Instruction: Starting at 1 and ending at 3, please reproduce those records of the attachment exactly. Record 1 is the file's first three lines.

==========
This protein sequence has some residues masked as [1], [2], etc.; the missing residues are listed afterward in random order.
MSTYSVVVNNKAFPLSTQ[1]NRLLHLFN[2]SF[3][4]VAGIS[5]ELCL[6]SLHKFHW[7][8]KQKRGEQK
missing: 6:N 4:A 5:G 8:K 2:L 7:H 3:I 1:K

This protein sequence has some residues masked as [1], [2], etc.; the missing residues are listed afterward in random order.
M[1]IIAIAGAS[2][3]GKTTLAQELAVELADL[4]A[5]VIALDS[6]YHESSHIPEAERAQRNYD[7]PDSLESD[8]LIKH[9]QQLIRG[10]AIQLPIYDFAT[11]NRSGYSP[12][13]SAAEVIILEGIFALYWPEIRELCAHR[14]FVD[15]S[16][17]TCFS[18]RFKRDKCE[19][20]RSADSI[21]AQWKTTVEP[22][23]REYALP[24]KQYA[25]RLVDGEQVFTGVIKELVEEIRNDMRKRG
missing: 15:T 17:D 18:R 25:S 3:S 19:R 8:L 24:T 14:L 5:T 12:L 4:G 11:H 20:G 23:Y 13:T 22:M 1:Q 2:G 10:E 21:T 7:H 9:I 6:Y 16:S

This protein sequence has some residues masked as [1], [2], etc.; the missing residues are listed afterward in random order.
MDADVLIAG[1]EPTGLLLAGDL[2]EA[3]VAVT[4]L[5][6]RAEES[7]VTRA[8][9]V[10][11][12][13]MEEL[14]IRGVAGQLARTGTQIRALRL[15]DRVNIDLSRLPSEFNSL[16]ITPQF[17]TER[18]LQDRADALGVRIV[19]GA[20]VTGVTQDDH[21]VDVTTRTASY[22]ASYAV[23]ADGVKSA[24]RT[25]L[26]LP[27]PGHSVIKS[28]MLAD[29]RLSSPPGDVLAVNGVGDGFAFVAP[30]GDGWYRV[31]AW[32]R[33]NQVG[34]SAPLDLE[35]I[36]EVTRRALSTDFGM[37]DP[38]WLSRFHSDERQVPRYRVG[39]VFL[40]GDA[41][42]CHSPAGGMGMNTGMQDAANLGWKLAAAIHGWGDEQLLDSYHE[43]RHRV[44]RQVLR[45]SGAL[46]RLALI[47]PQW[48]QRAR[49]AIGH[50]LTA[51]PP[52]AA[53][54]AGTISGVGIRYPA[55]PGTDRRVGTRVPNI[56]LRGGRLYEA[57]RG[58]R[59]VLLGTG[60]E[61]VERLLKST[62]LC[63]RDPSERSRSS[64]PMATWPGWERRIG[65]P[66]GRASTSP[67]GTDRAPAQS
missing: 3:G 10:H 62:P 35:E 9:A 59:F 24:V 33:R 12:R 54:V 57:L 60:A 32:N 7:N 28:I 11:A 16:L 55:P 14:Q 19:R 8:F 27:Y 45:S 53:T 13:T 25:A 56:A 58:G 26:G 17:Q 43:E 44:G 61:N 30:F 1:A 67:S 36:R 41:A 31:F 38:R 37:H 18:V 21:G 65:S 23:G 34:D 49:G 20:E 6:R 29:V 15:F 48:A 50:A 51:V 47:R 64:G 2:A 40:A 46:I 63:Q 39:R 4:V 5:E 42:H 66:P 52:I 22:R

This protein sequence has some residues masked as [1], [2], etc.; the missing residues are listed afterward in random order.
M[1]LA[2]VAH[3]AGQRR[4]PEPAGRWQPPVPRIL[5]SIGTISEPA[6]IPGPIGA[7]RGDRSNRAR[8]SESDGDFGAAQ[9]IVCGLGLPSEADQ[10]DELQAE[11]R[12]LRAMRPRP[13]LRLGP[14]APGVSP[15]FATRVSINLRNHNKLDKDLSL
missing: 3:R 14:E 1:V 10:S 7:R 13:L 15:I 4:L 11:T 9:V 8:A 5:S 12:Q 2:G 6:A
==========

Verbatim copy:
This protein sequence has some residues masked as [1], [2], etc.; the missing residues are listed afterward in random order.
MSTYSVVVNNKAFPLSTQ[1]NRLLHLFN[2]SF[3][4]VAGIS[5]ELCL[6]SLHKFHW[7][8]KQKRGEQK
missing: 6:N 4:A 5:G 8:K 2:L 7:H 3:I 1:K

This protein sequence has some residues masked as [1], [2], etc.; the missing residues are listed afterward in random order.
M[1]IIAIAGAS[2][3]GKTTLAQELAVELADL[4]A[5]VIALDS[6]YHESSHIPEAERAQRNYD[7]PDSLESD[8]LIKH[9]QQLIRG[10]AIQLPIYDFAT[11]NRSGYSP[12][13]SAAEVIILEGIFALYWPEIRELCAHR[14]FVD[15]S[16][17]TCFS[18]RFKRDKCE[19][20]RSADSI[21]AQWKTTVEP[22][23]REYALP[24]KQYA[25]RLVDGEQVFTGVIKELVEEIRNDMRKRG
missing: 15:T 17:D 18:R 25:S 3:S 19:R 8:L 24:T 14:L 5:T 12:L 4:G 11:H 20:G 23:Y 13:T 22:M 1:Q 2:G 10:E 21:T 7:H 9:I 6:Y 16:S

This protein sequence has some residues masked as [1], [2], etc.; the missing residues are listed afterward in random order.
MDADVLIAG[1]EPTGLLLAGDL[2]EA[3]VAVT[4]L[5][6]RAEES[7]VTRA[8][9]V[10][11][12][13]MEEL[14]IRGVAGQLARTGTQIRALRL[15]DRVNIDLSRLPSEFNSL[16]ITPQF[17]TER[18]LQDRADALGVRIV[19]GA[20]VTGVTQDDH[21]VDVTTRTASY[22]ASYAV[23]ADGVKSA[24]RT[25]L[26]LP[27]PGHSVIKS[28]MLAD[29]RLSSPPGDVLAVNGVGDGFAFVAP[30]GDGWYRV[31]AW[32]R[33]NQVG[34]SAPLDLE[35]I[36]EVTRRALSTDFGM[37]DP[38]WLSRFHSDERQVPRYRVG[39]VFL[40]GDA[41][42]CHSPAGGMGMNTGMQDAANLGWKLAAAIHGWGDEQLLDSYHE[43]RHRV[44]RQVLR[45]SGAL[46]RLALI[47]PQW[48]QRAR[49]AIGH[50]LTA[51]PP[52]AA[53][54]AGTISGVGIRYPA[55]PGTDRRVGTRVPNI[56]LRGGRLYEA[57]RG[58]R[59]VLLGTG[60]E[61]VERLLKST[62]LC[63]RDPSERSRSS[64]PMATWPGWERRIG[65]P[66]GRASTSP[67]GTDRAPAQS
missing: 3:G 10:H 62:P 35:E 9:A 59:F 24:V 33:R 12:R 54:V 57:L 60:A 32:N 7:N 28:I 11:A 16:L 55:P 14:Q 19:R 8:F 27:Y 45:S 53:T 13:T 25:A 56:A 58:G 26:G 17:Q 43:E 44:G 61:N 30:F 1:A 67:S 36:R 41:A 31:F 38:R 37:H 18:V 21:G 65:S 23:G 34:D 49:G 20:E 6:R 29:V 15:F 48:A 50:A 51:V 47:R 64:G 2:A 40:A 46:I 63:Q 39:R 4:V 5:E 42:H 66:P 52:I 22:R